In keeping with this theme of “consolation” – a favourite of mine at this blog! – today’s poem is a translation of an old hymn with an interesting history. Originally the Latin hymn “Puer Natus in Bethlehem”, it got a new life in the nineteenth century thanks to another favourite of mine, the mutton-chopped pastor and poet N.F.S. Grundtvig, who translated it to make the popular Danish Christmas song, “Et barn er født i Bethlehem” (“A baby is born in Bethlehem”). Today I’m adding another layer to that translation history, with my translation of the first six verses of Grundtvig’s hymn. You can also listen to a demo recording of the song set to my own tune – not an amazing recording, sorry, but it should give you an idea of how to sing it. I’ve also repeated the first verse at the end, this time in Danish, to show how the meter works in each language. May you rejoice in the consolation of not just Israel but all the world this Christmas.

A Baby’s Born in Bethlehem

A baby’s born in Bethlehem,
So rejoice, Jerusalem.
Alleluia, alleluia…

A lowly virgin, hidden, poor,
Delivers heaven’s Son, the Lord.
Alleluia, alleluia…

In a crib they laid him down,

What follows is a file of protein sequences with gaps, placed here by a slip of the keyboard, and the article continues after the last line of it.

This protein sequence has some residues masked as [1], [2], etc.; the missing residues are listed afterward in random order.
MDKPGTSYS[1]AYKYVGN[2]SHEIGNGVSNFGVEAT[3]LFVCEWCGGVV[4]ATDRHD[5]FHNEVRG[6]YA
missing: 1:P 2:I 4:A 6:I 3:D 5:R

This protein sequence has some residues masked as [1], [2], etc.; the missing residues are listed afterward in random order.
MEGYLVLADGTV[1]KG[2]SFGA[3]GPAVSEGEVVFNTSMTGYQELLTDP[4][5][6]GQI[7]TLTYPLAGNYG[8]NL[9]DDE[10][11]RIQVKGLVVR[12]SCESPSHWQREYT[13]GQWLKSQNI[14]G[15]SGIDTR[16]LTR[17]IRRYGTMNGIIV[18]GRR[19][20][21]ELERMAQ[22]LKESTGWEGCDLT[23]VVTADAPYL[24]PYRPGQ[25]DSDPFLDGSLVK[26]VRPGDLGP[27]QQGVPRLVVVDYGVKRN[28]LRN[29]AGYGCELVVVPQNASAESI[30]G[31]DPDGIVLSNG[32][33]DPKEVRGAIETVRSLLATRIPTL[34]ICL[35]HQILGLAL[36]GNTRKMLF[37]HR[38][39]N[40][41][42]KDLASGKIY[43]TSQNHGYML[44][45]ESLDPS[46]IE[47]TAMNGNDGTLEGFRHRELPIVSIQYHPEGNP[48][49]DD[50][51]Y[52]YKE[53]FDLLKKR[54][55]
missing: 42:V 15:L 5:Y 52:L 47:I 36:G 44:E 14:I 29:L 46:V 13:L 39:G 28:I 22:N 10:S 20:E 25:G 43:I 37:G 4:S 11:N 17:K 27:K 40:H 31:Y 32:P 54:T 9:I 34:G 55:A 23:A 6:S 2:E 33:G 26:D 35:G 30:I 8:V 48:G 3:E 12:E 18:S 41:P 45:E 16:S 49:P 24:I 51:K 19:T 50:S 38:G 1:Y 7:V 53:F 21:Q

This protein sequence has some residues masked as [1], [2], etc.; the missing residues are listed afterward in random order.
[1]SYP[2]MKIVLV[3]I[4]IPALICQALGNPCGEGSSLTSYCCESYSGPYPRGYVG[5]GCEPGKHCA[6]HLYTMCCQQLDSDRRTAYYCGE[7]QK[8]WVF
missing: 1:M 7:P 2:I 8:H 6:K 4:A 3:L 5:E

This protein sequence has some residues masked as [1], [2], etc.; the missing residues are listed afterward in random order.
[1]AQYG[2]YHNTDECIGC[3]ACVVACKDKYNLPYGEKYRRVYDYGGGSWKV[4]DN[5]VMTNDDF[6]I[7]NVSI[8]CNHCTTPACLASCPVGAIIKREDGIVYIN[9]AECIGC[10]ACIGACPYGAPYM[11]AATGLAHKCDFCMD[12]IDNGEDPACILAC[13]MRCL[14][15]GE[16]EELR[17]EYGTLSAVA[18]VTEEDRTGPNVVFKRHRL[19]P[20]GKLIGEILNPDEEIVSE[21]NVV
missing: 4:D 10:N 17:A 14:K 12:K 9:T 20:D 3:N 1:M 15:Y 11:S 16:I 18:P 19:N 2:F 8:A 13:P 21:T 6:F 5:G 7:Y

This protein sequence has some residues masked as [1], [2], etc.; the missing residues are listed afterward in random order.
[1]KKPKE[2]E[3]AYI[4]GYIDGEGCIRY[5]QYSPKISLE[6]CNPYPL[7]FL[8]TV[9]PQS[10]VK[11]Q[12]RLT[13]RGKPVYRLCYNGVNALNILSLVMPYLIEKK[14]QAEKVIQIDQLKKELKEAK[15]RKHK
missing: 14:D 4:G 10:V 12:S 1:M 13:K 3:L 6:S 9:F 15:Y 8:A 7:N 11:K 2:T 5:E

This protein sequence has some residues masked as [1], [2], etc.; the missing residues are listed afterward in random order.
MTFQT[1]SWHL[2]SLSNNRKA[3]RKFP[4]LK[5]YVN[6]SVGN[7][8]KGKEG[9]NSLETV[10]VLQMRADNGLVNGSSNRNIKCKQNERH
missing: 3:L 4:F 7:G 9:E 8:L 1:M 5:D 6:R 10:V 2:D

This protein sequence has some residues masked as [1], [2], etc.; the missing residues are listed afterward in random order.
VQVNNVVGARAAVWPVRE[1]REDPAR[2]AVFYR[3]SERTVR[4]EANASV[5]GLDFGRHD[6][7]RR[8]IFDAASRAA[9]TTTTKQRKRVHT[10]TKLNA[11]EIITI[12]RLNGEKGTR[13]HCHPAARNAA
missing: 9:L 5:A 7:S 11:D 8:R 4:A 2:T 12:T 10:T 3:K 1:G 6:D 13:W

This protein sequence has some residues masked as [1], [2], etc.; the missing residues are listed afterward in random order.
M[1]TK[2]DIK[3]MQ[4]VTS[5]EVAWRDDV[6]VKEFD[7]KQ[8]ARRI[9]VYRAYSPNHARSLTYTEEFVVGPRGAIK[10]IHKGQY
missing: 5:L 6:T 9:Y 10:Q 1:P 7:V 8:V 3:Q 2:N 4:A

The angels sang a joyful sound.
Alleluia, alleluia…

And from the east, wise men sacrificed
Gold, frankincense and myrrh refined.
Alleluia, alleluia…

And now are all our trials gone,
For on this day our saviour’s born.
Alleluia, alleluia…

So God’s people, now restored, can praise
In heaven’s eternal Christmas day.
Alleluia, alleluia…

Advent 4: Correction

So now: as we wait in rapt expectancy,
will we unwrap our dreams? Our loves?
Or unravel with the pressure,
the hallowed table proving to be full of holes.

When the day and its gestures disappoint,
what will tell us, You matter?
Frantic to complete the list,
we quickly pass the simple scene:
a teenage mother tending her child,
tired from the journey to the in-laws’ town.

Too pressed for time with time-pressing matters,
we miss the divine entrance into our smelly matter.
Our lunchtime squabbles and fights over gifts
are themselves the stage He chose to walk.
The chance to be changed lies within rudest details:
a makeshift crib; soil and straw;
an angry heart with limited room.

Damascus Road Prayers: Advent 4

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…without the First-born no-one is able
to approach Being, for he alone is capable of it.
(Saint Ephraim the Syrian, Hymns of the Nativity)

Do we forget who we are?
Clamouring for prizes, for profit, for land,
The spaces we contest constrain us.
Who was Herod when he feared a baby?
Who was the baby when he taught Herod truth?
Let us bring right gifts to the right honoured guest;
Let life know itself in the truest Light.
Vaster than under heavens, grander than all ego,
True being lies helpless among cattle.